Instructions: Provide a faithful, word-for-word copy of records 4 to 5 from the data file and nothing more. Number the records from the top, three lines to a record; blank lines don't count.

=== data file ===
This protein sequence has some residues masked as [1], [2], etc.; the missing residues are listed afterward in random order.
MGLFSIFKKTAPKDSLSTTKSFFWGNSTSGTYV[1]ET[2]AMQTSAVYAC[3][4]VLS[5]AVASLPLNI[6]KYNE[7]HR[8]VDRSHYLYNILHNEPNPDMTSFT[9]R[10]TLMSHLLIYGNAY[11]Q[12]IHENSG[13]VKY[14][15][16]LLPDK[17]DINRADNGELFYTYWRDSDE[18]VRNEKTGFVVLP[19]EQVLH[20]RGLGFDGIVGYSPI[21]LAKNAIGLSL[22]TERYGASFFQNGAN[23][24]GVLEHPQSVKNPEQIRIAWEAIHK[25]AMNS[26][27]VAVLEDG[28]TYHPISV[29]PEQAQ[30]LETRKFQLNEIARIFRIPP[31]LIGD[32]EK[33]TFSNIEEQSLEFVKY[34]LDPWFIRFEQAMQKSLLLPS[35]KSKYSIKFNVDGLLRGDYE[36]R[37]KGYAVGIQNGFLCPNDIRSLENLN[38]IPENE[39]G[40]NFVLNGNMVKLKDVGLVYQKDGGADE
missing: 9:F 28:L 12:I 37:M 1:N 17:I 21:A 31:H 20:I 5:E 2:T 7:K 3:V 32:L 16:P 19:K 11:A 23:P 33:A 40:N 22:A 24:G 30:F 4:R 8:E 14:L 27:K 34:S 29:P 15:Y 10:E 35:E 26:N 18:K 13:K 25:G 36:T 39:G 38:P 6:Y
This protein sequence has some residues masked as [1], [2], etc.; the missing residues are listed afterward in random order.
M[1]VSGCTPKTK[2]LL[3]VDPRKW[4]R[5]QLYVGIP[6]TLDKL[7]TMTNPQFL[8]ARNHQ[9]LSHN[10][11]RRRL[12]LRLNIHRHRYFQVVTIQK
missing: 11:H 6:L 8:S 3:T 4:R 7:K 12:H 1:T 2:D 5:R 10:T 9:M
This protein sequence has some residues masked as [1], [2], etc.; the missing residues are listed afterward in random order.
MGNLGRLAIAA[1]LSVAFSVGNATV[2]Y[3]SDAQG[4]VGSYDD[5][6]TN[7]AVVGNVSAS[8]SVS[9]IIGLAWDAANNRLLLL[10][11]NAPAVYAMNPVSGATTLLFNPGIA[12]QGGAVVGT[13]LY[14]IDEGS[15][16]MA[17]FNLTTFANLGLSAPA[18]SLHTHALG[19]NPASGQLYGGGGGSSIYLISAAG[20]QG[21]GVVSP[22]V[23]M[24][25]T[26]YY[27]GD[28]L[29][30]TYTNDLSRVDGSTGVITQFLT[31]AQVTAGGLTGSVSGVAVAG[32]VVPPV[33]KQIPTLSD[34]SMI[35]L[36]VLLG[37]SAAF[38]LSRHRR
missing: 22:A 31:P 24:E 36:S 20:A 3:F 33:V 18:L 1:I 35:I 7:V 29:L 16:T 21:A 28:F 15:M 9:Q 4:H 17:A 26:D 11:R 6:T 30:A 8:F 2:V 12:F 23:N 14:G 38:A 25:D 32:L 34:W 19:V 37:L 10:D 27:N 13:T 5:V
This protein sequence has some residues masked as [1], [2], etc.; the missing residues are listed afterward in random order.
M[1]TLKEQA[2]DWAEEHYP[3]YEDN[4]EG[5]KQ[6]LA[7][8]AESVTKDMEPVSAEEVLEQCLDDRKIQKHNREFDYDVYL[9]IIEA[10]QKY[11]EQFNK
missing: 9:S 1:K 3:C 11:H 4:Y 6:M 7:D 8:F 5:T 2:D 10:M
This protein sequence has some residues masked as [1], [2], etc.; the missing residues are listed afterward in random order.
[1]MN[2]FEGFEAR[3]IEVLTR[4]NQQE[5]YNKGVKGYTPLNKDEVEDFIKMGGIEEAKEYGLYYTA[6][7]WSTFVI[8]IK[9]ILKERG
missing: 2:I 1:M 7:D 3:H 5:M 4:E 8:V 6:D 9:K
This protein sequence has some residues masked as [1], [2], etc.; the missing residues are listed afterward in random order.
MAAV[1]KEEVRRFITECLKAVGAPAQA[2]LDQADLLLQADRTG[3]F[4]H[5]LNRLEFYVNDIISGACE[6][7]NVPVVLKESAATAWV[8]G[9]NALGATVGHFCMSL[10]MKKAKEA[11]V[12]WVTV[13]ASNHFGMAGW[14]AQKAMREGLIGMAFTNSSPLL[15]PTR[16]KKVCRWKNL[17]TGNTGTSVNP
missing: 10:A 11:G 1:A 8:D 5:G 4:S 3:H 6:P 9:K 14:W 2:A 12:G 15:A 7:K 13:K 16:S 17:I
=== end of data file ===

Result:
This protein sequence has some residues masked as [1], [2], etc.; the missing residues are listed afterward in random order.
M[1]TLKEQA[2]DWAEEHYP[3]YEDN[4]EG[5]KQ[6]LA[7][8]AESVTKDMEPVSAEEVLEQCLDDRKIQKHNREFDYDVYL[9]IIEA[10]QKY[11]EQFNK
missing: 9:S 1:K 3:C 11:H 4:Y 6:M 7:D 8:F 5:T 2:D 10:M
This protein sequence has some residues masked as [1], [2], etc.; the missing residues are listed afterward in random order.
[1]MN[2]FEGFEAR[3]IEVLTR[4]NQQE[5]YNKGVKGYTPLNKDEVEDFIKMGGIEEAKEYGLYYTA[6][7]WSTFVI[8]IK[9]ILKERG
missing: 2:I 1:M 7:D 3:H 5:M 4:E 8:V 6:D 9:K